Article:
Comments Related to the Economic Analysis

(45) Comment: Several commenters believe that the economic analysis dramatically understates the true potential for adverse economic impacts, some believe by a factor of as much as 100. Several of these commenters state that when there are uncertainties about the nature and breadth of regulatory impacts, the only way to identify the potential economic impact is to assume the worst-case scenario and determine economic impacts under those circumstances. Specifically, Troy University submitted an analysis that the rule has “the potential to destroy approximately $900 million in local output and over $1.6 billion in the overall U.S. economy.”

Our Response: The commenters assume that a minimum water flow and a cessation of dredging activities in the Alabama River will result from critical habitat designation. They further assume that ongoing economic activities within the ACT Basin, such as navigation, hydropower operations, and industry production that relies on water transport (such as pulp and paper), will be curtailed following critical habitat designation. These eventualities appear improbable given the history of conservation efforts undertaken for the sturgeon to date, and the Service's current expectation for future actions. Nonetheless, Section 3 of the final economic analysis (FEA) recognizes that should the Service, in the course of future consultations on river flows in Start Printed Page 26495extreme drought years, determine that higher flows are necessary to maintain suitable habitat conditions for sturgeon conservation, a variety of activities including commercial shipping, recreation, or hydropower may be impacted. In addition, a text box has been added to the economic analysis that describes the analysis submitted by the commenter.

(46) Comment: One commenter states that the benefits of critical habitat designation outweigh the risks to the sturgeon caused by the designation by an enormous margin. The commenter adds that potential benefits include the value to medical research of having a fish that has survived since the Jurassic Period, a fully restored commercial fishery, and an attraction for historical and nature-based tourism (which is important for poor communities' improvement).

Our Response: As described in Section 1 of the FEA, because the Service believes that the direct benefits of the critical habitat rule are best expressed in biological terms, the analysis does not quantify or monetize benefits. However, a qualitative discussion of the potential categories of benefits of sturgeon conservation and critical habitat designation is provided in Section 7 of the FEA.

(47) Comment: One commenter states that justification for not using input-output modeling is unsatisfactory because the use of input-output analysis is an accepted tool utilized extensively by Federal agencies.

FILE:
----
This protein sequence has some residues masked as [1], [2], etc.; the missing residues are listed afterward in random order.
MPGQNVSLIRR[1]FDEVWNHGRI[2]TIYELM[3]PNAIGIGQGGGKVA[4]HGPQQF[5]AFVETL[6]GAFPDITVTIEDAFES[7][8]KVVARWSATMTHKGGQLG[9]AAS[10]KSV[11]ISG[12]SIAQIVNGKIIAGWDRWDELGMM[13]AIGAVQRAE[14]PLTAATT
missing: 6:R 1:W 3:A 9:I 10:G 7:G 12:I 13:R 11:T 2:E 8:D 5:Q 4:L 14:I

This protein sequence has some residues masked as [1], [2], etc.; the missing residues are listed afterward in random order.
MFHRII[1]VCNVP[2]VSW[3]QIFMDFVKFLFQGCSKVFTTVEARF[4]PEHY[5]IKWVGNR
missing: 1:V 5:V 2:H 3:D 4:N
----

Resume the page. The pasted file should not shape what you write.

Our Response: As described in Section 1 of the FEA, regional economic impact analysis (commonly using regional input/output models) can provide an assessment of the potential localized economic impacts of conservation efforts. Specifically, regional economic impact analysis produces a quantitative estimate of the potential magnitude of the initial change in the regional economy resulting from a regulatory action. These models rely on multipliers that represent the relationship between a change in one sector of the economy (e.g., expenditures by recreators) and the effect of that change on economic output, income, or employment in other local industries (e.g., suppliers of goods and services to recreators). These economic data provide a quantitative estimate of the magnitude of shifts of jobs, revenues, and taxes in the local economy. However, for this analysis, quantified impacts associated with sturgeon conservation efforts primarily result in additional costs incurred due to short term shutdowns of dredging operations to avoid the sturgeon. Remaining quantified impacts to economic activities dependent upon water management (e.g., navigation or hydropower), water quality permitting (e.g., pulp and paper mills), and other activities are made up entirely of administrative costs of section 7 consultations. Thus, measurable impacts of the type typically assessed with input-output models are not quantified in this analysis, and thus regional input-out modeling is not used. As stated above, Section 3 of the FEA recognizes that should the Service, in the course of future consultations on river flows in extreme drought years, determine that higher flows are necessary to maintain suitable habitat conditions for sturgeon conservation, a variety of activities including commercial shipping, recreation, or hydropower may be impacted. These impacts may in turn generate regional economic effects.

(48) Comment: One commenter states that the DEA primarily gives consideration to agency costs as measured in staff time for engagement, but ignores third party costs.